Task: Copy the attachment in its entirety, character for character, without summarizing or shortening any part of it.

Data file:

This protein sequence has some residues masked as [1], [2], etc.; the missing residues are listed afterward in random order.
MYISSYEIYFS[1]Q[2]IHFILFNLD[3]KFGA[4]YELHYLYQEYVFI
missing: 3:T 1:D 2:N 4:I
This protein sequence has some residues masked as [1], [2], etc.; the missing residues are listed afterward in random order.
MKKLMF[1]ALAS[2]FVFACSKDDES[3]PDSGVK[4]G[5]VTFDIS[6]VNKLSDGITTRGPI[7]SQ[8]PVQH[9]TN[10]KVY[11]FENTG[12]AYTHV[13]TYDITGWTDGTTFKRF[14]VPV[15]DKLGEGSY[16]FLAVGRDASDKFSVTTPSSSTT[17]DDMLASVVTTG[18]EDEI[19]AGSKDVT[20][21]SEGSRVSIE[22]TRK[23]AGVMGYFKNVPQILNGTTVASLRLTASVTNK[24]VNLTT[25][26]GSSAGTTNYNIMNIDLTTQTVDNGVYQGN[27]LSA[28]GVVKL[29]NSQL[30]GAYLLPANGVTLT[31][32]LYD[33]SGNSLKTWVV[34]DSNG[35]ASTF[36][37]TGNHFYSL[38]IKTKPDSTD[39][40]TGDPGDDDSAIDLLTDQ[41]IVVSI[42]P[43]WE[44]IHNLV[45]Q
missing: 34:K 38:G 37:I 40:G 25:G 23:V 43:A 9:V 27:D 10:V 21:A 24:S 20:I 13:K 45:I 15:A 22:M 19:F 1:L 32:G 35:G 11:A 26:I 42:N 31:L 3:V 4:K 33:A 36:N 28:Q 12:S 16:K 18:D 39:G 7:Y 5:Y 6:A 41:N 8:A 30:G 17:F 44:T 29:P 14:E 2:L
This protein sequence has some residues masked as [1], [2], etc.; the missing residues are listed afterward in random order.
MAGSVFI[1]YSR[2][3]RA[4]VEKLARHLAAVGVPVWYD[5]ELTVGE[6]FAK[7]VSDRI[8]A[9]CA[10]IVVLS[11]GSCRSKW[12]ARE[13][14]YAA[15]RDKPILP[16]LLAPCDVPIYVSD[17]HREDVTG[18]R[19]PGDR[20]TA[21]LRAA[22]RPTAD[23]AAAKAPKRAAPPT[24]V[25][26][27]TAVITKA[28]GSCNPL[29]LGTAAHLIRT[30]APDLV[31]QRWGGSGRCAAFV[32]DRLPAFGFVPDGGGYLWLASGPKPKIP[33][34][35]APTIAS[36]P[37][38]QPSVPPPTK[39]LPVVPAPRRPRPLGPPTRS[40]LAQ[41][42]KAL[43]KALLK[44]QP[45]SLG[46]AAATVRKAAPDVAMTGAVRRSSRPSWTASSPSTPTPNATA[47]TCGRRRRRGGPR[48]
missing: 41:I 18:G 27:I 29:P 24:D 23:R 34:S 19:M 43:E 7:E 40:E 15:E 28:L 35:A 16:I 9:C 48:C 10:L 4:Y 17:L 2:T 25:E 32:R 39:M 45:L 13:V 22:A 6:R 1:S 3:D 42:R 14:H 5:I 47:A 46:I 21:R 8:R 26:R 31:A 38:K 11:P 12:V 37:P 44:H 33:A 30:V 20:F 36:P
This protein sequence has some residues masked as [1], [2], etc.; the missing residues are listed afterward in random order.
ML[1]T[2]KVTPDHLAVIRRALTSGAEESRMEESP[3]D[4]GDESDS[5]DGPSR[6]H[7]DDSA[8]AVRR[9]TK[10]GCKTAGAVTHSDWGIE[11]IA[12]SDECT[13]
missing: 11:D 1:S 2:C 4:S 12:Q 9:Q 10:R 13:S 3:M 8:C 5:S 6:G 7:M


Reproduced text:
This protein sequence has some residues masked as [1], [2], etc.; the missing residues are listed afterward in random order.
MYISSYEIYFS[1]Q[2]IHFILFNLD[3]KFGA[4]YELHYLYQEYVFI
missing: 3:T 1:D 2:N 4:I
This protein sequence has some residues masked as [1], [2], etc.; the missing residues are listed afterward in random order.
MKKLMF[1]ALAS[2]FVFACSKDDES[3]PDSGVK[4]G[5]VTFDIS[6]VNKLSDGITTRGPI[7]SQ[8]PVQH[9]TN[10]KVY[11]FENTG[12]AYTHV[13]TYDITGWTDGTTFKRF[14]VPV[15]DKLGEGSY[16]FLAVGRDASDKFSVTTPSSSTT[17]DDMLASVVTTG[18]EDEI[19]AGSKDVT[20][21]SEGSRVSIE[22]TRK[23]AGVMGYFKNVPQILNGTTVASLRLTASVTNK[24]VNLTT[25][26]GSSAGTTNYNIMNIDLTTQTVDNGVYQGN[27]LSA[28]GVVKL[29]NSQL[30]GAYLLPANGVTLT[31][32]LYD[33]SGNSLKTWVV[34]DSNG[35]ASTF[36][37]TGNHFYSL[38]IKTKPDSTD[39][40]TGDPGDDDSAIDLLTDQ[41]IVVSI[42]P[43]WE[44]IHNLV[45]Q
missing: 34:K 38:G 37:I 40:G 25:G 23:V 43:A 9:V 27:D 10:V 21:A 24:S 20:I 13:K 45:I 15:A 22:M 19:F 1:L 32:G 35:G 11:A 26:I 42:N 31:L 3:V 4:K 33:A 36:N 28:Q 12:S 16:K 18:D 39:G 7:Y 5:Y 6:A 41:N 8:A 30:G 17:F 44:T 29:P 14:E 2:L
This protein sequence has some residues masked as [1], [2], etc.; the missing residues are listed afterward in random order.
MAGSVFI[1]YSR[2][3]RA[4]VEKLARHLAAVGVPVWYD[5]ELTVGE[6]FAK[7]VSDRI[8]A[9]CA[10]IVVLS[11]GSCRSKW[12]ARE[13][14]YAA[15]RDKPILP[16]LLAPCDVPIYVSD[17]HREDVTG[18]R[19]PGDR[20]TA[21]LRAA[22]RPTAD[23]AAAKAPKRAAPPT[24]V[25][26][27]TAVITKA[28]GSCNPL[29]LGTAAHLIRT[30]APDLV[31]QRWGGSGRCAAFV[32]DRLPAFGFVPDGGGYLWLASGPKPKIP[33][34][35]APTIAS[36]P[37][38]QPSVPPPTK[39]LPVVPAPRRPRPLGPPTRS[40]LAQ[41][42]KAL[43]KALLK[44]QP[45]SLG[46]AAATVRKAAPDVAMTGAVRRSSRPSWTASSPSTPTPNATA[47]TCGRRRRRGGPR[48]
missing: 41:I 18:G 27:I 29:P 24:D 23:R 34:S 19:M 43:E 7:E 40:E 15:E 28:L 35:A 16:I 9:C 48:C 10:L 4:Y 17:L 2:T 25:E 32:R 39:M 45:L 13:V 22:A 6:R 1:S 3:D 42:R 14:H 5:I 47:A 46:I 21:R 8:R 26:R 31:A 38:K 11:P 12:V 37:P 44:H 33:A 30:V 20:F 36:P
This protein sequence has some residues masked as [1], [2], etc.; the missing residues are listed afterward in random order.
ML[1]T[2]KVTPDHLAVIRRALTSGAEESRMEESP[3]D[4]GDESDS[5]DGPSR[6]H[7]DDSA[8]AVRR[9]TK[10]GCKTAGAVTHSDWGIE[11]IA[12]SDECT[13]
missing: 11:D 1:S 2:C 4:S 12:Q 9:Q 10:R 13:S 3:M 8:C 5:S 6:G 7:M